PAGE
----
NCPA - National Center for Policy Analysis

Misconceptions about Drilling in ANWR

September 10, 2001

Misconceptions about the Bush administration's proposal to open a small portion of the Arctic National Wildlife Refuge (ANWR) in Alaska to drilling for oil may be explained in part by misleading characterizations of the facts from opposition lobbyists.

One frequently repeated claim is that ANWR is "America's last pristine wilderness." But a refuge is not the same thing as a wilderness area, and the coastal area where drilling would occur is not "pristine."

  • Of the 19.6 million acres of ANWR, only 8 million acres are designated wilderness.
  • Drilling would only occur on 2,000 acres of the coastal plain that is not part of the wilderness.
  • Nor is the coastal plain pristine -- a community of native Americans already exists there, and there are operating military installations there as well.

Another claim is that the birthing season of the caribou would be disturbed by drilling in ANWR.

  • When drilling began in nearby Prudhoe Bay, the caribou herd there numbered 6,000.
  • Today the herd numbers 28,000.

And finally, is the claim that there is "only" six months worth of oil under the ANWR plain.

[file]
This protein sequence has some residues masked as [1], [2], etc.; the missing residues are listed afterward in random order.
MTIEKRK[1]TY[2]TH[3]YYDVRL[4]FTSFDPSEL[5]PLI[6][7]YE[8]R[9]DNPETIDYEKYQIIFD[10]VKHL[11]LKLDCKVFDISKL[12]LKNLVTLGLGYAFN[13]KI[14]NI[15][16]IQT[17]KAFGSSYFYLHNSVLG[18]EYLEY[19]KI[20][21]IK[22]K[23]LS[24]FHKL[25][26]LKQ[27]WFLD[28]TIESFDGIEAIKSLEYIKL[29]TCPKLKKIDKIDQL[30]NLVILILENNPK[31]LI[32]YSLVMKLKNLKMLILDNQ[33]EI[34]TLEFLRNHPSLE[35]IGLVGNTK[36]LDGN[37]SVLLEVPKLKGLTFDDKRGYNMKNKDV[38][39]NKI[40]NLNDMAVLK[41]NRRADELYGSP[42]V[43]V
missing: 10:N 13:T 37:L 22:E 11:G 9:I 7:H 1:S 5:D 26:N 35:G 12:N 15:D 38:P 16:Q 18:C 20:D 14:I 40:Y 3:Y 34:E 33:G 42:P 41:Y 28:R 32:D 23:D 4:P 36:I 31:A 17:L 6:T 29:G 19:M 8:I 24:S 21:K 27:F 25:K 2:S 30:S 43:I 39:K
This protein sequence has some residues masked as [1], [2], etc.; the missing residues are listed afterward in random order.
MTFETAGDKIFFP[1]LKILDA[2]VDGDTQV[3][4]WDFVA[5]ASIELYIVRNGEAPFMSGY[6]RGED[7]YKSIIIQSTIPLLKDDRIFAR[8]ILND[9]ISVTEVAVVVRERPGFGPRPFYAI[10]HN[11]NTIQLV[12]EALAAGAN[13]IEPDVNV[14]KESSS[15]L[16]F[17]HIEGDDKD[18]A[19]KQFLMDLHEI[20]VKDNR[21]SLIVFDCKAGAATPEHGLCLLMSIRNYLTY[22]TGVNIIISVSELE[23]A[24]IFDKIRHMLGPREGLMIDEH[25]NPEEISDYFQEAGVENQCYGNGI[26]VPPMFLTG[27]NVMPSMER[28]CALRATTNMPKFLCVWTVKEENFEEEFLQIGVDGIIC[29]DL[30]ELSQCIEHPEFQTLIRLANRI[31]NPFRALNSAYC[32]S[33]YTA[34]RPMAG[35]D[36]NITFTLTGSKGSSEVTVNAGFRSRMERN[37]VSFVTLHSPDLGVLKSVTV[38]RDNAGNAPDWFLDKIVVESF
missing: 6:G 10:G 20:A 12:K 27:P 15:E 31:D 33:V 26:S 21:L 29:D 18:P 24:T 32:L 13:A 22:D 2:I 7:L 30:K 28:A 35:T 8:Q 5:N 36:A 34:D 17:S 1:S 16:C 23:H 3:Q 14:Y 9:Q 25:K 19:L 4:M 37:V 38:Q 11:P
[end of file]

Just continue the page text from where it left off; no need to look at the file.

• That claim is based on a U.S. Geological Survey estimate that there of 3.2 billion barrels of economically recoverable oil -- which is less than six months of America's TOTAL oil usage today.
  • However, the Energy Information Administration (EIA) says with certainty there is 5.7 billion barrels and expects there to be 10.3 billion barrels of recoverable oil.
  • The EIA figures are equivalent to 11 to 30 years of oil imports from Saudi Arabia.

But even these 1998 EIA estimates are probably low, because they are based on data which by today's techniques underestimates discovered reserves.

Source: Gretchen Randall, "Ten Second Response: League of Conservation Voters Urges Members to Contact Senators as ANWR Vote Approaches," September 6, 2001, National Center for Public Policy Research, 777 N. Capitol Street, N.E., Suite 803, Washington, D.C. 20002,(202) 371-1400.

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